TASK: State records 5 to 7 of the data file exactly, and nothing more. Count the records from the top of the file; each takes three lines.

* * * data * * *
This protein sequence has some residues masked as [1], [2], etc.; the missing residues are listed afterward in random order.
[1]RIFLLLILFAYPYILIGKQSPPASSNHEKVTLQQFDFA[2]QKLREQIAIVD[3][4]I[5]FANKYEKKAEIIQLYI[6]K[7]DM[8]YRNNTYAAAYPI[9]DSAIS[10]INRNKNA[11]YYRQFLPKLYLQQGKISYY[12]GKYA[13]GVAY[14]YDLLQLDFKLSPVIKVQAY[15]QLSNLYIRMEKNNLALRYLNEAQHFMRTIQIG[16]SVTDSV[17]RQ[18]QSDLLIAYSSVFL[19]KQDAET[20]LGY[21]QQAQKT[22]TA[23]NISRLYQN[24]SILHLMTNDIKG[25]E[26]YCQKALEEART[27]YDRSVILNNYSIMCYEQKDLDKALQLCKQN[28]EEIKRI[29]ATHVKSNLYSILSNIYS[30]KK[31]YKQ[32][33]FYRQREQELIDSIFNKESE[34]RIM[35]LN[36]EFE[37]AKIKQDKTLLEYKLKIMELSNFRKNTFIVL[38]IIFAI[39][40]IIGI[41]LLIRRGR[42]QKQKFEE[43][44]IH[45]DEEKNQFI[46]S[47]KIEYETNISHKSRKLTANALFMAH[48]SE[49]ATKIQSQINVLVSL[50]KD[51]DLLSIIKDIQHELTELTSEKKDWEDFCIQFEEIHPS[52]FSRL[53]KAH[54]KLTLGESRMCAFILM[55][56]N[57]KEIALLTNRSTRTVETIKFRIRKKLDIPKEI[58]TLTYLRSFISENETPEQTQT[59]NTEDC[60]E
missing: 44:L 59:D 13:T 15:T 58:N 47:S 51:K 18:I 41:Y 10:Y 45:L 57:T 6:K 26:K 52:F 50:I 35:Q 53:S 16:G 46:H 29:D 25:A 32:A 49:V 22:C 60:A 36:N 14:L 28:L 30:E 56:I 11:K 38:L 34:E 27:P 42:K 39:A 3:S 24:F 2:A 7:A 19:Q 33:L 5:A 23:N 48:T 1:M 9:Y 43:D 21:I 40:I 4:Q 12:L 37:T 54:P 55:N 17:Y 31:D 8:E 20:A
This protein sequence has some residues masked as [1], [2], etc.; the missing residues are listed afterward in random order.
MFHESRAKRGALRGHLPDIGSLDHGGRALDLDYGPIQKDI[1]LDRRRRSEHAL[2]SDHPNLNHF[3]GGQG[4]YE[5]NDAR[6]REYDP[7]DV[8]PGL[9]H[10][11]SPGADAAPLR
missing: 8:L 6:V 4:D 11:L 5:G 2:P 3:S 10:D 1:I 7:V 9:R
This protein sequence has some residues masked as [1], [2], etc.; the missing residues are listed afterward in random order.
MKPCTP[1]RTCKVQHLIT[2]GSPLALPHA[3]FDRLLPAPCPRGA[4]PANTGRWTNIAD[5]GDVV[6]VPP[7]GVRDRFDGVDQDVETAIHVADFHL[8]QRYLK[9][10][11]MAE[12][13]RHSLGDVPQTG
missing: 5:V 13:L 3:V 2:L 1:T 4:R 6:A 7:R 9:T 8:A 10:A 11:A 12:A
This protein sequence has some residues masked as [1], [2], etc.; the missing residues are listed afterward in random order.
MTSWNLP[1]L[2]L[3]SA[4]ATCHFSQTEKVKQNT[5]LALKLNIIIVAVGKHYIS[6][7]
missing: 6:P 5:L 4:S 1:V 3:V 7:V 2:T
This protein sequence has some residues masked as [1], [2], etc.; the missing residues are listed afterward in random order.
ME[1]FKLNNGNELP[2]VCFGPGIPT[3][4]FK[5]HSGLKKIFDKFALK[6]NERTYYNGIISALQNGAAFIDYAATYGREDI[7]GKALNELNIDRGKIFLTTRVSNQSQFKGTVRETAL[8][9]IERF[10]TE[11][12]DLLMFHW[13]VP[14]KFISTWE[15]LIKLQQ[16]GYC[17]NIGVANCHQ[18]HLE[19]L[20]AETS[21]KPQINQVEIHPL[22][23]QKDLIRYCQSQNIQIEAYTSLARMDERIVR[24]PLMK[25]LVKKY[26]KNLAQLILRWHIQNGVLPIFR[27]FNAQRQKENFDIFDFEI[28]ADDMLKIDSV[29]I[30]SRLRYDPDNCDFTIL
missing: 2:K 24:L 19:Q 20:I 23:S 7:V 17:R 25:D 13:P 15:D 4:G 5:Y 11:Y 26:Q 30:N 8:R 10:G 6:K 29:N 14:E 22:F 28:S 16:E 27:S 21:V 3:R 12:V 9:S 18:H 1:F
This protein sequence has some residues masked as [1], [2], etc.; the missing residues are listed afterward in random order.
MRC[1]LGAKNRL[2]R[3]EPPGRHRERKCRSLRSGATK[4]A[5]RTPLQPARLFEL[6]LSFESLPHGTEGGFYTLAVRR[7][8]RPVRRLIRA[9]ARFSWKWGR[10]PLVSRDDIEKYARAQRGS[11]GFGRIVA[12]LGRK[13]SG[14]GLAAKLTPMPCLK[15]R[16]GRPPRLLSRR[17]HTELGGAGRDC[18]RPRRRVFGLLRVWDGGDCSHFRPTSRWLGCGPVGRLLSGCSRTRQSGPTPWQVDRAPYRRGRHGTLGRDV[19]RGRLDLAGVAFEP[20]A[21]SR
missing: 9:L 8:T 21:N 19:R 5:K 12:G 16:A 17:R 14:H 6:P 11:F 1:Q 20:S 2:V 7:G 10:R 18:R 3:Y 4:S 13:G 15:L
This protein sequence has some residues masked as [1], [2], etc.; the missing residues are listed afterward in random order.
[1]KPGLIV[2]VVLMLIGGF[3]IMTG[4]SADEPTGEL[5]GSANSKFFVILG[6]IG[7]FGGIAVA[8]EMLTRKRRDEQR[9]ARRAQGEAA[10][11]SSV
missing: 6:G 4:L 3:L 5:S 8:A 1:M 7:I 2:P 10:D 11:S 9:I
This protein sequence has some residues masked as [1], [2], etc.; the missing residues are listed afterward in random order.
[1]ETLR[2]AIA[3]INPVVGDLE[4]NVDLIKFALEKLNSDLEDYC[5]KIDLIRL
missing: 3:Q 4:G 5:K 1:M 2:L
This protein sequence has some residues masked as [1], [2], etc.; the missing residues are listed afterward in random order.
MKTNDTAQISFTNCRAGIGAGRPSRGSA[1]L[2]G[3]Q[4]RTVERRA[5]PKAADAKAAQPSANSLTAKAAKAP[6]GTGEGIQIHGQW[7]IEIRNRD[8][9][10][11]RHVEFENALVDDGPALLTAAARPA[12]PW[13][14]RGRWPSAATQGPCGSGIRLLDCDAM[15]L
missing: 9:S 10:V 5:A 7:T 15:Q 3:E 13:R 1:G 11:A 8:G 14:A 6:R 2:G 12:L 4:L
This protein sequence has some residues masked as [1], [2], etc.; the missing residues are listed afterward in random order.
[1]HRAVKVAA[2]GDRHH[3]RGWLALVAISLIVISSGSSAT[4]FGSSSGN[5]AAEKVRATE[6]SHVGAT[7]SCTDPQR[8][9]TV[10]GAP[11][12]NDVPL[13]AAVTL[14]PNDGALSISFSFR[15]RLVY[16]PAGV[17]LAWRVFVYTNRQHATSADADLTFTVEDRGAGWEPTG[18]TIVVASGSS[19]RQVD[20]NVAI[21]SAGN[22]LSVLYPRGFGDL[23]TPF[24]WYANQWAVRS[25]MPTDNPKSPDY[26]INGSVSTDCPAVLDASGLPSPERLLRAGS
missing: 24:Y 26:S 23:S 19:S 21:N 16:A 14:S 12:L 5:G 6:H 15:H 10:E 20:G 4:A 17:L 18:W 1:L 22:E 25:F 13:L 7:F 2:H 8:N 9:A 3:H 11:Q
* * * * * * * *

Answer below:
This protein sequence has some residues masked as [1], [2], etc.; the missing residues are listed afterward in random order.
ME[1]FKLNNGNELP[2]VCFGPGIPT[3][4]FK[5]HSGLKKIFDKFALK[6]NERTYYNGIISALQNGAAFIDYAATYGREDI[7]GKALNELNIDRGKIFLTTRVSNQSQFKGTVRETAL[8][9]IERF[10]TE[11][12]DLLMFHW[13]VP[14]KFISTWE[15]LIKLQQ[16]GYC[17]NIGVANCHQ[18]HLE[19]L[20]AETS[21]KPQINQVEIHPL[22][23]QKDLIRYCQSQNIQIEAYTSLARMDERIVR[24]PLMK[25]LVKKY[26]KNLAQLILRWHIQNGVLPIFR[27]FNAQRQKENFDIFDFEI[28]ADDMLKIDSV[29]I[30]SRLRYDPDNCDFTIL
missing: 2:K 24:L 19:Q 20:I 23:S 7:V 17:R 25:D 13:P 15:D 4:G 5:Y 11:Y 26:Q 30:N 8:R 10:G 6:K 29:N 14:E 22:F 28:S 16:E 27:S 21:V 3:R 12:V 9:S 18:H 1:F
This protein sequence has some residues masked as [1], [2], etc.; the missing residues are listed afterward in random order.
MRC[1]LGAKNRL[2]R[3]EPPGRHRERKCRSLRSGATK[4]A[5]RTPLQPARLFEL[6]LSFESLPHGTEGGFYTLAVRR[7][8]RPVRRLIRA[9]ARFSWKWGR[10]PLVSRDDIEKYARAQRGS[11]GFGRIVA[12]LGRK[13]SG[14]GLAAKLTPMPCLK[15]R[16]GRPPRLLSRR[17]HTELGGAGRDC[18]RPRRRVFGLLRVWDGGDCSHFRPTSRWLGCGPVGRLLSGCSRTRQSGPTPWQVDRAPYRRGRHGTLGRDV[19]RGRLDLAGVAFEP[20]A[21]SR
missing: 9:L 8:T 21:N 19:R 5:K 12:G 16:A 17:R 14:H 6:P 11:F 1:Q 20:S 2:V 7:G 10:R 18:R 3:Y 4:S 13:G 15:L
This protein sequence has some residues masked as [1], [2], etc.; the missing residues are listed afterward in random order.
[1]KPGLIV[2]VVLMLIGGF[3]IMTG[4]SADEPTGEL[5]GSANSKFFVILG[6]IG[7]FGGIAVA[8]EMLTRKRRDEQR[9]ARRAQGEAA[10][11]SSV
missing: 6:G 4:L 3:L 5:S 8:A 1:M 7:I 2:P 10:D 11:S 9:I